Among other new growth markets, India is being considered of great potential for the Swiss watch industry with an average economic growth rate of 6% per year. The Indian GDP has increased in recent years and is expected to more than double by the end of 2030, reaching USD $4.5 trillion, making India the third-largest economy by 2027. By 2028, Swiss watch exports to India are expected to exceed CHF 400 million, according to the 2023 Deloitte Swiss Watch Industry Study. The study expects India to be among the top 10 Swiss export markets within a decade.

Furthermore, brands are enhancing the in person-experience to interact and sell directly to customers. There’s growing demand, particularly among young consumers, for the so-called 360° experience. They want the brand and products to be explained to them, and they want the entire collection to be available and fully immerse themselves in the brand environment. In our boutiques, you experience the relaxed and welcoming atmosphere of an industrial loft, reflecting Breitling’s casual, inclusive, and sustainable approach to luxury.

Breitling Kitchen Geneva

The Breitling Kitchen in Geneva

We view our boutiques as ‘social spaces’, meticulously crafting an environment for the customer to feel at ease. Every element, from decor to music to room fragrance, contributes to this atmosphere. Moreover, our retail concept now also includes restaurants, as we have opened, for example, in Geneva and Seoul. They are a natural extension of our boutique and brand experience. The restaurants have a similar style to the boutiques, offering menus reflecting our brand worlds of ‘Air, Land and Sea’.

This is the experience people crave and the new big topic in the luxury goods industry. By the third quarter of 2024, we’ll reach a milestone of 300 boutiques, a testament to our significant presence and, naturally, a driving force behind our brand image. Nonetheless, we remain committed to traditional retail, nurturing relationships with esteemed jewellers whom we deem indispensable. We continue to pursue our omni-channel strategy, which includes e-commerce and adapting to evolving consumer preferences.

How do you see technology impacting the watch industry in the next ten years?

Breitling Blockchain

Each Breitling watch comes with its own NFT

Our traditional industry needs to embrace technology as technologies like AI will continue to change the world and certainly impact the way we market our products. Additionally, social commerce, which is already well-established in Asia, is emerging as a key sub-channel, especially for younger consumers. It offers personalised recommendations and instant purchasing through connected apps and mobile payment options.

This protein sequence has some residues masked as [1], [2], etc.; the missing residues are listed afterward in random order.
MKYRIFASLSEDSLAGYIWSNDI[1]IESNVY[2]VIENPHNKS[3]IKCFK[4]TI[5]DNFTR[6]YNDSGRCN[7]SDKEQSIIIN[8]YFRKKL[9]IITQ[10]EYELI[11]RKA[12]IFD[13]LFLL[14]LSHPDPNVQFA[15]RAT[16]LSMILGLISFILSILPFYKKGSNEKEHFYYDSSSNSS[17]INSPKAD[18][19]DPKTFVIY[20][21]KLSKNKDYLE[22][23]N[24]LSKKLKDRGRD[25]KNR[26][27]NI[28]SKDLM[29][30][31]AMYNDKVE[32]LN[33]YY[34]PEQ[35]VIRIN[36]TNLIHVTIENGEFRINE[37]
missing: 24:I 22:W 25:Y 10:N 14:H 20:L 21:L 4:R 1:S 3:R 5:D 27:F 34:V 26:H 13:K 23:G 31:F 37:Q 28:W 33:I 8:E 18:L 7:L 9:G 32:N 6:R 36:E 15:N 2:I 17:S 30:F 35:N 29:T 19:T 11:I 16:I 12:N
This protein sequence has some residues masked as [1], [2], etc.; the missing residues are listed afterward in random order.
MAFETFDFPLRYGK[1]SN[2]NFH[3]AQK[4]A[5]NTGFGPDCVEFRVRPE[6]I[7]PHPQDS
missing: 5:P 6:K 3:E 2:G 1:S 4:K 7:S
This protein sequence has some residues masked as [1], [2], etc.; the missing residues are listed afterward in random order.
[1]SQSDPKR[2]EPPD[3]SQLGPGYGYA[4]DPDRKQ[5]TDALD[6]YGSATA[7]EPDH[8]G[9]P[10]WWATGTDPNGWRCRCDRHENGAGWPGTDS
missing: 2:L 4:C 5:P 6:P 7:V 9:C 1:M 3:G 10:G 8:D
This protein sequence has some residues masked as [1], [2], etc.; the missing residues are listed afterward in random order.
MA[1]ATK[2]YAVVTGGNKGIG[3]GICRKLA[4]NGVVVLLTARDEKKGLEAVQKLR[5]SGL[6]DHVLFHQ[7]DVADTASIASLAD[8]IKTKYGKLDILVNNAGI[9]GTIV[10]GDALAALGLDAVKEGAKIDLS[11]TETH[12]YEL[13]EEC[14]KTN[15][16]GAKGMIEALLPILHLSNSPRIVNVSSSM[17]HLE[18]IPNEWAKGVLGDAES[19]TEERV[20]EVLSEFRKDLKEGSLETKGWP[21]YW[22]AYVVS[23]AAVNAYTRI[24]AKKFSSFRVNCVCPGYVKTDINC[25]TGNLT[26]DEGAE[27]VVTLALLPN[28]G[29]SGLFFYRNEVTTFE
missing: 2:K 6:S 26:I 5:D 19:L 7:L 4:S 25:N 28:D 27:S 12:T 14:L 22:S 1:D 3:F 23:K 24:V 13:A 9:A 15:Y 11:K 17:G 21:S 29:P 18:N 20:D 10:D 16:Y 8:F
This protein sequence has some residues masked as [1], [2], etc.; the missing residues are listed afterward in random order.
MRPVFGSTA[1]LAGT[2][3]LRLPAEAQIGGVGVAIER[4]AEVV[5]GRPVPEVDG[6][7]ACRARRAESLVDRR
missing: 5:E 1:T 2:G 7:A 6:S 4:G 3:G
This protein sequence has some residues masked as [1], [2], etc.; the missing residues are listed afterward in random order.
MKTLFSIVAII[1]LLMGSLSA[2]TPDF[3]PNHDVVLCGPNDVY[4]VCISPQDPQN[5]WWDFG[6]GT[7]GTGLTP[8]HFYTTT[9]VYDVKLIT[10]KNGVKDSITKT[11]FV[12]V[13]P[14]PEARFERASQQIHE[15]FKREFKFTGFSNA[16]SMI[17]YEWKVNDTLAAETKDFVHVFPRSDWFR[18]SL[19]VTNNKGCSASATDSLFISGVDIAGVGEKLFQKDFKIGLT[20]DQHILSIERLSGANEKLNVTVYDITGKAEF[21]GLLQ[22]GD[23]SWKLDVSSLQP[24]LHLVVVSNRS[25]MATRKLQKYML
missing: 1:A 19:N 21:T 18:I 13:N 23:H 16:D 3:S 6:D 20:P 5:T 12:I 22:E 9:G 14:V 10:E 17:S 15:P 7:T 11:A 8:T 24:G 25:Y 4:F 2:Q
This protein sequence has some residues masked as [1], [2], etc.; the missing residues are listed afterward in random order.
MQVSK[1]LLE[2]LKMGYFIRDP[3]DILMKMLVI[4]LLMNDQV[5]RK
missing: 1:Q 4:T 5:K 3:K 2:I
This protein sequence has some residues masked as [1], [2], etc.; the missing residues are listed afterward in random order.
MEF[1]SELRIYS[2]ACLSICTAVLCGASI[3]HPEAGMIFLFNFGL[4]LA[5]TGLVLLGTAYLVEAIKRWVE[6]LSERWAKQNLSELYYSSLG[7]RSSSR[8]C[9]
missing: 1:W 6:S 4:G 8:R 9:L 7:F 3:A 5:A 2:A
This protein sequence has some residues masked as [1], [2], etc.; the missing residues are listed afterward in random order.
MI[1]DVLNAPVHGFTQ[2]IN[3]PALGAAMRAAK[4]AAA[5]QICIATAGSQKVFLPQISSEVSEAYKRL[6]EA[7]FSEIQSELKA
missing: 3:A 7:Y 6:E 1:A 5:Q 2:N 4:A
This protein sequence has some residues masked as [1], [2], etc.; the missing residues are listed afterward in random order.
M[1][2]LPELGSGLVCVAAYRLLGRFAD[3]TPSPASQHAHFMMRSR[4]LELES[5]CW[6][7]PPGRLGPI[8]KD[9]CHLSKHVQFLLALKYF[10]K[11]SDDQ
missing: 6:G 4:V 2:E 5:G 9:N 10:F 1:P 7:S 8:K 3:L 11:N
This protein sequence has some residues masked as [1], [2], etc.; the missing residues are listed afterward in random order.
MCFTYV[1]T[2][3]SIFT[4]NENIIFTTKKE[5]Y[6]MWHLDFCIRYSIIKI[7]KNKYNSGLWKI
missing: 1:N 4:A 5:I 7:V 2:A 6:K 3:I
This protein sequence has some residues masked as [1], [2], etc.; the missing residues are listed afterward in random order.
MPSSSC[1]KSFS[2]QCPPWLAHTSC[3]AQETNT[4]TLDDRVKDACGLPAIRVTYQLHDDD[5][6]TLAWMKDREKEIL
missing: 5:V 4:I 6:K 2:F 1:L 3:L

Furthermore, blockchain technologies will play an increasingly important role in traceability, and Breitling aims to remain at the forefront of this change. At Breitling, the direct relationship between Breitling and its customers, offering full transparency, traceability, and tradeability capabilities unlike any other brand.

That’s why we have been among the first to invest in and develop blockchain capabilities in the luxury industry. Breitling is the only luxury brand to leverage blockchain as a true instrument for global customer engagement. Brands have a responsibility to provide a complete ecosystem to customers, centered on experience and values, not just products. Digital technology innovation, with blockchain as the canvas, offers a new way to connect the brand and the customer, anytime, anywhere, and on the customer’s terms.

What style trends do you predict for the next few years?

Breitling CEO George Kern

The watch industry is much less exposed to fast-moving trends as the fashion industry, for example. Currently, we see a trend towards iconisation of products in the watch sector and luxury industry in general, which plays into the hands of a brand like Breitling with an incredible back catalogue and 140 years of history. Building icons takes time. Most iconic designs have a heritage spanning 50 to 60 years, or more, which underscores the importance of timeless designs and craftsmanship. We see proven designs with modern refinements continuing to thrive.

The vintage trend among watch collectors is also playing a role, as is the shift in aesthetic preferences. The lines between men’s and women’s watches are becoming less defined, reflecting a broader societal trend towards individual expression. The influence of the vintage trend and dress watch style are contributing to a growing preference for smaller watches, particularly among men. It’s a fascinating evolution in the world of watches, and we’re excited to see where it leads.

Our modern-retro design style perfectly aligns with the aforementioned trends and shifts, appealing to a broader audience seeking versatile timepieces that effortlessly blend into everyday life.

More details at Breitling.

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About the author

Sam Kessler

Legend has it that Sam’s first word was ‘escapement’ and, while he might have started that legend himself, he’s been in the watch world long enough that it makes little difference. As the editor of Oracle Time, he’s our leading man for all things horological – even if he does love yellow dials to a worrying degree. Owns a Pogue; doesn’t own an Oyster Perpetual. Yet.